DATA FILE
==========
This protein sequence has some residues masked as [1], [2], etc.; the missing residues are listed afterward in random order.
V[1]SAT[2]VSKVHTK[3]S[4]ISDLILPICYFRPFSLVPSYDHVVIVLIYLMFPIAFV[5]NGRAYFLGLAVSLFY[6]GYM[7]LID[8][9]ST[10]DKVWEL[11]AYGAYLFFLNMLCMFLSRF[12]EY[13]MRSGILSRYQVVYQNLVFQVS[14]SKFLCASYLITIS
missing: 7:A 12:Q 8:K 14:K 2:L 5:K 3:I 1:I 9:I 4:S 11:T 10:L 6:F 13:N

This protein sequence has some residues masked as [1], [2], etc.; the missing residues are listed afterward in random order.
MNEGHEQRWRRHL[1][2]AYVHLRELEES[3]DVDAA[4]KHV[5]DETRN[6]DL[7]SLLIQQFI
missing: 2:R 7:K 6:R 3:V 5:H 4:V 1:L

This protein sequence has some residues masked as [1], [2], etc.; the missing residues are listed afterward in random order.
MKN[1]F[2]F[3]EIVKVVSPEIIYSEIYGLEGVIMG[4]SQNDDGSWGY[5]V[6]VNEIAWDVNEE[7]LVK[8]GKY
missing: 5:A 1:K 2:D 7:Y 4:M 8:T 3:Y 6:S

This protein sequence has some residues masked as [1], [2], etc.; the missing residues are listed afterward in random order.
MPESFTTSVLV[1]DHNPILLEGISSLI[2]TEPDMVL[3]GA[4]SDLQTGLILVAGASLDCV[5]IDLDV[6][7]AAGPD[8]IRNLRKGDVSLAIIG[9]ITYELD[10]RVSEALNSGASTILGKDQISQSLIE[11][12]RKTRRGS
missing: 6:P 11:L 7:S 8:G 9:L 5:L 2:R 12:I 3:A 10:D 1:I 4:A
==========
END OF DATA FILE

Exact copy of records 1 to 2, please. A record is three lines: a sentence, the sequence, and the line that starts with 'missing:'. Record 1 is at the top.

This protein sequence has some residues masked as [1], [2], etc.; the missing residues are listed afterward in random order.
V[1]SAT[2]VSKVHTK[3]S[4]ISDLILPICYFRPFSLVPSYDHVVIVLIYLMFPIAFV[5]NGRAYFLGLAVSLFY[6]GYM[7]LID[8][9]ST[10]DKVWEL[11]AYGAYLFFLNMLCMFLSRF[12]EY[13]MRSGILSRYQVVYQNLVFQVS[14]SKFLCASYLITIS
missing: 7:A 12:Q 8:K 14:K 2:L 5:K 3:I 1:I 9:I 4:S 11:T 10:L 6:F 13:N

This protein sequence has some residues masked as [1], [2], etc.; the missing residues are listed afterward in random order.
MNEGHEQRWRRHL[1][2]AYVHLRELEES[3]DVDAA[4]KHV[5]DETRN[6]DL[7]SLLIQQFI
missing: 2:R 7:K 6:R 3:V 5:H 4:V 1:L